I want to address two provisions of the Bill in some detail. These are section 12 which revises section 23 of the principal Act and section 23, which updates section 54 of the principal Act. These sections deal principally with the adoption of a child born within the marital family and the difficult issue of involuntary adoption where the parents have not consented, typically on foot of abandonment or a failure of care within the family, be it marital or otherwise. There is a presumption in law that the child’s best interests are served within its natural family but the presumption is rebuttable. The presumption has been recognised both by the Supreme Court and by the European Court of Human Rights. In 1994 in Keegan v. Ireland, the European Court of Human Rights noted that the family unit need not be confined to the marital relationship to enjoy protection but that a de factofamily existed and enjoyed protection as well as rights, regardless of its marital status.

As an aside, the facts of that case were traumatic. It involved a father who saw his child being sent for adoption by the mother of the child and who was at the time powerless in law to do anything about it. The couple had met in England and had been residing there, but the mother later moved back to Ireland where she gave her child up for adoption. The father followed her here but was unable to intervene, not having a right to be heard on the matter. While the law has advanced and such a scenario would not recur, as the father’s rights are now recognised, there is still much work to be done regarding father’s rights. I hope that the Dáil can consider this matter on other occasions.

A landmark Supreme Court ruling in adoption law is what is known as the Baby Ann case, or N & anor v.Health Service Executive & ors, in 2006. The facts of this case were traumatic for the parties involved. A young couple met at university, had a child together, gave the child up for adoption and within 18 months became regretful of that decision and sought to reverse it. They had married in the meantime, meaning that their marital family enjoyed constitutional protection at the time. A difficult train of events followed. Some of the judgments in the case are worth quoting, in particular that of Mr. Justice Hardiman, who is no longer with us. As it was a lengthy judgment, I will read a short extract. He summarised succinctly the balance that the Constitution and Irish law had attempted to strike between the rights of the family, the rights of the child and the best interests of all. He stated:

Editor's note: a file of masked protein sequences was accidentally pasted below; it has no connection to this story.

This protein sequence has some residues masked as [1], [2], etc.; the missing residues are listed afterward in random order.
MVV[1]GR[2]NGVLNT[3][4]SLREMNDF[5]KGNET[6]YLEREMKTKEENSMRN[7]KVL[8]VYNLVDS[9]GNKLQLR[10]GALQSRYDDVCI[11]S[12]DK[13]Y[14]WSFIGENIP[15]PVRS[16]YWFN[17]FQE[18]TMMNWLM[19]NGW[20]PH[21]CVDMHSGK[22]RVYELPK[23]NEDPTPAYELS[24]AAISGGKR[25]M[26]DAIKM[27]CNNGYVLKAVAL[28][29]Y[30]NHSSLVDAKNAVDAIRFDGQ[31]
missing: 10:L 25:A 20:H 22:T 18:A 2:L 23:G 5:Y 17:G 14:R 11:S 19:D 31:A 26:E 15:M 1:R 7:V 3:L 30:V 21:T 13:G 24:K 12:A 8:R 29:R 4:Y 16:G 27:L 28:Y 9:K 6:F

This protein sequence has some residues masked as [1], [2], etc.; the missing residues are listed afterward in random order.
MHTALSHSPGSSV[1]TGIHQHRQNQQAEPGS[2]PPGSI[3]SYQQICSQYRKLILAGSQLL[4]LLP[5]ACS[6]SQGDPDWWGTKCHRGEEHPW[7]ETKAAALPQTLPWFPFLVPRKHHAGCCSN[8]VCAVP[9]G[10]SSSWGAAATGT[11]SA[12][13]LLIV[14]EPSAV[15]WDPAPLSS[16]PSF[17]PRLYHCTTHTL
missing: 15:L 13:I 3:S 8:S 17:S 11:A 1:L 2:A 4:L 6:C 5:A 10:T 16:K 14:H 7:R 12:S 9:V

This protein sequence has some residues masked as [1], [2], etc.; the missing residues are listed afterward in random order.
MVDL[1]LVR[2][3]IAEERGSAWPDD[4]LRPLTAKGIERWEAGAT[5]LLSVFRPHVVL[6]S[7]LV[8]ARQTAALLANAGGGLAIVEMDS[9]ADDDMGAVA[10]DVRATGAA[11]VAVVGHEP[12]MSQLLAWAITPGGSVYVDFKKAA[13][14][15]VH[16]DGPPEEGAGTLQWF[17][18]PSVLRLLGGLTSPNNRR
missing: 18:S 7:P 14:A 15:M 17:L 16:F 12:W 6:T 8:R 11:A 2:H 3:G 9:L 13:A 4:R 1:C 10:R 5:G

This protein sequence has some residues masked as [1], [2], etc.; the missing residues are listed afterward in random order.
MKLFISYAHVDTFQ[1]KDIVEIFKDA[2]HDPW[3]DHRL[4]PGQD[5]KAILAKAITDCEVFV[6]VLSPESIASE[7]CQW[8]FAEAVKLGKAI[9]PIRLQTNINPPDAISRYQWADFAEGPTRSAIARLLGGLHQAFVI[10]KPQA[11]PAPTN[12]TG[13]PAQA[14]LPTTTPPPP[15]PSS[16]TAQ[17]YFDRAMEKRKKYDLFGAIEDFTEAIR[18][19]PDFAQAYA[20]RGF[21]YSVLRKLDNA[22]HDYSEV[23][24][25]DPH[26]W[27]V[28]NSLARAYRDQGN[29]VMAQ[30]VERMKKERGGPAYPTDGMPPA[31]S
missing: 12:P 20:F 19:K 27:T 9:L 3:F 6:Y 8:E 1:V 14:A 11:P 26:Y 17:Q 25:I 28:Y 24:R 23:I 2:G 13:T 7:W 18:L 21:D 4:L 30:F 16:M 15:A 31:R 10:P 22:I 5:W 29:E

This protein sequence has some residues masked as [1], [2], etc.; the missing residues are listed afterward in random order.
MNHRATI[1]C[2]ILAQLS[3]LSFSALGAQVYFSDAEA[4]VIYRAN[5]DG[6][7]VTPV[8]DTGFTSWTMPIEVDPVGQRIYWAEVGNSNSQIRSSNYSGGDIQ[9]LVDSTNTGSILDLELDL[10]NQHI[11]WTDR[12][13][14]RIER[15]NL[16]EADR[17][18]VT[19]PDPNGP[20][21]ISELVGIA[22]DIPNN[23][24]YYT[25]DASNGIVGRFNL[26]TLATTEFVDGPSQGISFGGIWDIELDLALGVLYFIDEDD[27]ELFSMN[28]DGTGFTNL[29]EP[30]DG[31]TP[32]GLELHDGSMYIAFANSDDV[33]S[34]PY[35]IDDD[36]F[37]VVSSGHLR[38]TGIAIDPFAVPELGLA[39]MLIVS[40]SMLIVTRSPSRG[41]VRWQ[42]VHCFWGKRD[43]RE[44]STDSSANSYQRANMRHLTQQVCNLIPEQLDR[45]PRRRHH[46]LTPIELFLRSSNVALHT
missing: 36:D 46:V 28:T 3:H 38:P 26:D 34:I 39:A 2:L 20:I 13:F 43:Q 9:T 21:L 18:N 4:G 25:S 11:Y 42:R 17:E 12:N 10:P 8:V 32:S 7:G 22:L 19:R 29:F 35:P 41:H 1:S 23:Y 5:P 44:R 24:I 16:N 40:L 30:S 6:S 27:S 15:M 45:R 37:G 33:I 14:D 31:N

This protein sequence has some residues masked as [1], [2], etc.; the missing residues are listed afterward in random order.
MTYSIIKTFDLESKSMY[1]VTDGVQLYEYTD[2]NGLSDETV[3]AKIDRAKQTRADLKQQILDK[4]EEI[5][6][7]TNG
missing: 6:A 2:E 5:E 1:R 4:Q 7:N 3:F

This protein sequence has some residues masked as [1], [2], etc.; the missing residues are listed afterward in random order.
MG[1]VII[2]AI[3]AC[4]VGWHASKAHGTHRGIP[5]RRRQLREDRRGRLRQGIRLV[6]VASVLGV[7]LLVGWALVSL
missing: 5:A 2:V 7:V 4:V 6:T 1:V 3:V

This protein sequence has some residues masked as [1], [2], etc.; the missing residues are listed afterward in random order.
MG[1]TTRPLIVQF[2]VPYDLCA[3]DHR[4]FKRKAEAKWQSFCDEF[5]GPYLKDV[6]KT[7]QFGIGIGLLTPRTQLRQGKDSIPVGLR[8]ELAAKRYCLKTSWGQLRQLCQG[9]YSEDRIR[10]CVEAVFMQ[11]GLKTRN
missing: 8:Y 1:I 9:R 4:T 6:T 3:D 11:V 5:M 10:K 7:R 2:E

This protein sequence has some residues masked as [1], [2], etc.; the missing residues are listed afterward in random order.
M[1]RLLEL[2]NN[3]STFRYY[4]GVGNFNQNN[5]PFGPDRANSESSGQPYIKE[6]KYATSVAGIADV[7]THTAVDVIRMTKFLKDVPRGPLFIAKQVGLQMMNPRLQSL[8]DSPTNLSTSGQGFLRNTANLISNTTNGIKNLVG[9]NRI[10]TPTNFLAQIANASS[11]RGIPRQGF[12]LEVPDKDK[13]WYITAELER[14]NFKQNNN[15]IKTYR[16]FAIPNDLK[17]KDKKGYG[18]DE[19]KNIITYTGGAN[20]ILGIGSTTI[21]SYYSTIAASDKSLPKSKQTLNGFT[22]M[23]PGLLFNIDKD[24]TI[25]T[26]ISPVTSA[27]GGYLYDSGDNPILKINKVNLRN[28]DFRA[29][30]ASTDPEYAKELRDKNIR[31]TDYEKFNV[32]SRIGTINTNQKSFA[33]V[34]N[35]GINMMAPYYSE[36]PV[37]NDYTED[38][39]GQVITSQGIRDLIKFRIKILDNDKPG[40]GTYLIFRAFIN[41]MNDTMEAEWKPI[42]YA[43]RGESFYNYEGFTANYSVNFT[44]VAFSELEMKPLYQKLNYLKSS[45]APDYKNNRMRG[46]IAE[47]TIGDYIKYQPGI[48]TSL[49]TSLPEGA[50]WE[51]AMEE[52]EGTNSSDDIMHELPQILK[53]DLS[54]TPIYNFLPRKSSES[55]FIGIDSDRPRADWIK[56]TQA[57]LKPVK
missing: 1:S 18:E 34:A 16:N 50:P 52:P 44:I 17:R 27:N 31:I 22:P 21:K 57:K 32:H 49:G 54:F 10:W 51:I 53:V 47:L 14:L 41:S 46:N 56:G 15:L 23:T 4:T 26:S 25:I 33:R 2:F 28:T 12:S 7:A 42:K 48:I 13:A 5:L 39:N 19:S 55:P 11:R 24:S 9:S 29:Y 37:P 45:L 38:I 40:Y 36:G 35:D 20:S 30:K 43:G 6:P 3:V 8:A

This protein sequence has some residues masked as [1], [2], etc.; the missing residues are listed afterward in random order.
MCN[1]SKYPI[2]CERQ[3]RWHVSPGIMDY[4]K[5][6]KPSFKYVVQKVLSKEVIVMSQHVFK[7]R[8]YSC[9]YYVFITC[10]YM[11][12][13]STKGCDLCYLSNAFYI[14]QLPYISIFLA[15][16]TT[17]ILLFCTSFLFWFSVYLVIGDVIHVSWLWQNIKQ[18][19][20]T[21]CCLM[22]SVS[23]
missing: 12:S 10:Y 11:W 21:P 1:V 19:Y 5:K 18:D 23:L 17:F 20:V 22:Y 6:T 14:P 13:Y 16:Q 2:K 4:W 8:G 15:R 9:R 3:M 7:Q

There are certain misapprehensions on which repeated and unchallenged public airings have conferred undeserved currency. One of these relates to the position of children in the Constitution. It would be quite untrue to say that the Constitution puts the rights of parents first and those of children second. It fully acknowledges the “natural and imprescriptible rights” and the human dignity, of children, but equally recognises the inescapable fact that a young child cannot exercise his or her own rights. The Constitution does not prefer parents to children. The preference the Constitution gives is this: it prefers parents to third parties, official or private, priest or social worker, as the enablers and guardians of the child’s rights. This preference has its limitations: parents cannot, for example, ignore the responsibility of educating their child. More fundamentally, the Constitution provides for the wholly exceptional situation where, for physical or moral reasons, parents fail in their duty towards their child. Then, indeed, the State must intervene and endeavour to supply the place of the parents, always with due regard to the rights of the child.